Transcipt and Details: http://gallery.usgs.gov/audio/public_lectures/2011/apr/Patuxent.html
By 1936, devastating losses of wildlife populations — the result of market hunting, habitat degradation, and drought — were threatening the Nation’s natural resource heritage.
In response, President Franklin Delano Roosevelt launched a new era of wildlife conservation by creating the Patuxent Research Refuge.
Over the next 75 years, this research and conservation center would
Patuxent has developed the models of the Nation’s migratory waterfowl harvest, established the effects of DDT on birds, created the science to breed and restore Whooping Cranes and other endangered species, produced fundamental methods to estimate wildlife populations, and directed the advancement of management practices used by the U.S. Fish and Wildlife Service’s National Wildlife Refuge System and other land resource managers.
In 1936, despite facing the Great Depression and 21 percent unemployment in America, President Roosevelt and conservation leaders Jay Norwood “Ding” Darling and Ira Gabrielson had the courage, foresight, and commitment to create the Nation’s first wildlife research center.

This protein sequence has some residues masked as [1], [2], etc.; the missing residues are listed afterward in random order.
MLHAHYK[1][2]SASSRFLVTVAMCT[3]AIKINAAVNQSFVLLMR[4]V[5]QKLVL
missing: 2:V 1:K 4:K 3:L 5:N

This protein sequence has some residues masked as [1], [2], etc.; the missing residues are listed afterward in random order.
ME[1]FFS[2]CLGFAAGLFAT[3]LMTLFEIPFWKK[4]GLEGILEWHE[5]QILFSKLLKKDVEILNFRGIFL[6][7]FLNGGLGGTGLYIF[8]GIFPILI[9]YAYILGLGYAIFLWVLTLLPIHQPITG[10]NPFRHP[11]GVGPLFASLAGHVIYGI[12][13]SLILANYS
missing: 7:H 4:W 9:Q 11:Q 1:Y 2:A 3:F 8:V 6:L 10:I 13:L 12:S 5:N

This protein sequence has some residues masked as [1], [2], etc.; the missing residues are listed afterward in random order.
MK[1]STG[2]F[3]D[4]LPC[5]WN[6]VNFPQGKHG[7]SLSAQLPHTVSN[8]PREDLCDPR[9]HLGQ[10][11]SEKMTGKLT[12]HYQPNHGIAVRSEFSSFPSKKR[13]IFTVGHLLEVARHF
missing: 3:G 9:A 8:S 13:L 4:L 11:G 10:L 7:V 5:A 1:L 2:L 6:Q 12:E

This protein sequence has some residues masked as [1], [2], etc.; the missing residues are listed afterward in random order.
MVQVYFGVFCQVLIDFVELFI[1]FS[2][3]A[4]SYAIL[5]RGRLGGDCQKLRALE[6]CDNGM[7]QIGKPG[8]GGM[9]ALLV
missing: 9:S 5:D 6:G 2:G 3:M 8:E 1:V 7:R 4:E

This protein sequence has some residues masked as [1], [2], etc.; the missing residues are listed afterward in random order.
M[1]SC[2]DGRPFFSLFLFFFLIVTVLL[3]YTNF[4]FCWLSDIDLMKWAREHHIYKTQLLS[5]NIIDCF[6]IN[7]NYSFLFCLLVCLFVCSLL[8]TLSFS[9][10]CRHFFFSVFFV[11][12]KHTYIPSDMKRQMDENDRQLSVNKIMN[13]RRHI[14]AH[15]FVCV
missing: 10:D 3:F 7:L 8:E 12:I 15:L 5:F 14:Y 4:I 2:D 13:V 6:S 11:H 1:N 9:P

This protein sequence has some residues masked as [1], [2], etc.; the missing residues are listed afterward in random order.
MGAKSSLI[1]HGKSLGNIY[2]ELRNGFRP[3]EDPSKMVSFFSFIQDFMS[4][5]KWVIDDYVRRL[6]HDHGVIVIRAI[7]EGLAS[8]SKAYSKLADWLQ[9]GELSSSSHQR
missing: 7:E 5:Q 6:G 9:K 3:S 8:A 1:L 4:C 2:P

Originally created within the U.S. Department of Agriculture, the research program at Patuxent is now a part of the Department of the Interior as the USGS Patuxent Wildlife Research Center. The Patuxent Research Refuge, also within the DOI, is part of the U.S. Fish and Wildlife Service. The Patuxent conservation science campus is co-located on more than 12,750 acres of wildlife habitat in the Baltimore–Washington corridor.
The USGS Patuxent Wildlife Research Center and the USFWS Patuxent Research Refuge continue to play critical roles in education, outreach, and the development of wildlife conservation science.
Through the decades, Patuxent’s scientists have been responsible for many important advances in natural resource conservation and have had global impact with research and partnerships in 76 countries on all seven continents.
Seventy-five years later, wildlife conservation science is again at a crossroads.
Climate change, water availability, changes in land use, renewable energy development, and urbanization present new challenges to conservation programs. Solutions are complex. They must be interdisciplinary in nature and landscape oriented.
Today the Patuxent Wildlife Research Center is helping the Nation to
USGS scientists at Patuxent in Laurel, Maryland, along with their USGS Biological Survey Unit counterparts at the Smithsonian National Museum of Natural History in Washington, DC, remain committed to solving the wildlife and environmental challenges of tomorrow.
The Patuxent Wildlife Research Center wants to celebrate its 75th anniversary with you. Please browse our public events.
Join us for the Patuxent Wildlife Festival on October 15, 2011, at Patuxent’s National Wildlife Visitor Center in Laurel, Maryland. Enjoy live animals, children’s crafts, tram tours, live music, scientific demonstrations, and behind-the-scenes research tours. Visit our Whooping Crane and Sea Duck colonies where scientists raise and study these species.